When and how to pruning blackberry bushes

When and how to pruning blackberry bushes
When and how to pruning blackberry bushes

Why should I prune blackberry bushes?
Raspberry plants spread by suckers. This means that raspberries like to grow big and if you let them spread out, they will spread all over.

But large unrestored raspberry bushes do not produce more berries and can cause problems or even early death from raspberry bushes.

Pruning raspberry plants is more than just controlling the plant. Raspberries may be susceptible to disease, and pruning can inhibit the spread of disease throughout the patch.

To ensure that light and air can get inside your plants and to promote pruning, keep your raspberry plants contained in one row.

Keep the base of the bush within a 12- to 18-inch footprint by pruning any suckers that are outside the 12- to 18-inch footprint. Don’t worry, the bush will be bigger.


There are two bearing categories for raspberry plants.

Summer Bearing (floricane) raspberries will provide 1 large harvest, usually in late summer or early fall.

Summer raspberries bear fruit on canes that were germinated 2 years ago, which is the previous season.

Summer raspberries can be further classified as early season, midseason, and late season. The harvesting period is about 4 to 5 weeks.

Everbearing (primocane) raspberries are not really vigorous, but they are generally harvested 2 times per season; one in late summer at noon and the other in the fall.

Their fall crop may be a bit lighter and will grow on 1-year-old vine stems during the season.

Many fall raspberry bears are this late in the fall, so they are not practical for gardeners in short-season climates.


A word of warning: wear thick gloves because raspberries have serious thorns and always use clean sharp tools.


Prune all canes that bore fruit last year; they will not bear fruit again. These will have gray, flaking bark.

Remove all canes growing outside the 12- to 18-inch designated row footprint.

Remove any long, thin, or short canes.

Thin out so that there are about 4 or 5 healthy, tallest, fattest canes left per foot along the length.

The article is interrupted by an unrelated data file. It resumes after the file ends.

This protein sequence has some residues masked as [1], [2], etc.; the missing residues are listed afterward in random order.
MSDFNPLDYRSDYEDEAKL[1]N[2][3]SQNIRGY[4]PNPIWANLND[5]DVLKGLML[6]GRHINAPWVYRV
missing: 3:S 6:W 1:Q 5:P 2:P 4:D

Tie the remaining canes to your fence. To allow your raspberries to produce only one crop in the fall, prune throughout the raspberry bush in early spring.

As the canes grow in the summer, remove the outside suckers and thin the canes to about 6 inches apart. Keep the strongest canes available.

This technique will give you a larger fall crop, which is great if you still have summer raspberry bushes and want to stagger your harvest.


Prune dead, broken, or diseased canes. Prune any canes that are poking outside of their designated row area.

Of course, you can prune broken, dead, diseased, or infested canes at any time of the year. The earlier the better.


Cut back all fruit-bearing branches shortly after harvest. (It is recommended to dispose of all clippings, either by burning or dumping; dead vines can spread disease.)


About 5 to 7 thin canes per plant. Prune lateral branches to about 12 inches or 12 buds on the remaining canes.

Tie the pruned canes to the fencing. As with raspberry plants, you can prune broken, dead, diseased, or infected canes at any time of the year, the sooner the better.

The pruning of blackberry trees is divided into four stages: growing, flowering, fruiting and dormant. In the spring pruning, the top buds of the plant need to be cut, in the flowering stage, the fading buds need to be cut, in the fruiting stage, the poor growth of the plant needs to be cut, and in the dormant stage, the dense growth of the plant needs to be cut.

  1. Spring pruning
    In the spring, blackberries grow faster and can be pruned properly. First of all, you need to choose the right time to prune the plant, usually after a rainy day, to cut off the shoots and young leaves growing out of the top of the plant to inhibit the growth of the main stem and encourage the plant to grow more lateral branches for flowering and fruiting.
  2. Flowering pruning
    During the flowering stage of the blackberry tree, you can also prune the plant properly. First of all, you need to choose sharp scissors, and then use them to cut off the branches and leaves that have suffered from pests and diseases, as well as the faded buds of the plant, to help the plant save nutrients, so that it can produce more flowers and fruits.
  3. Fruit pruning
    Pruning can also be done during the fruiting period because blackberry trees consume a lot of nutrients when fruiting, so pruning blackberry trees can help save nutrients for better growth. When pruning, you need to cut off the overgrown or overgrown branches and leaves to let the plant grow healthily.
  4. Dormant pruning
    Blackberry trees will enter the dormant period in winter when the plant also needs to be pruned to help the plant pass the winter. When pruning, you need to cut off the poor growth of the plant to improve the growth rate of the plant, and also need to cut off the overgrown branches to improve the ventilation between the plants.

Pruning raspberries takes a little more thought, but it’s still worth the effort.

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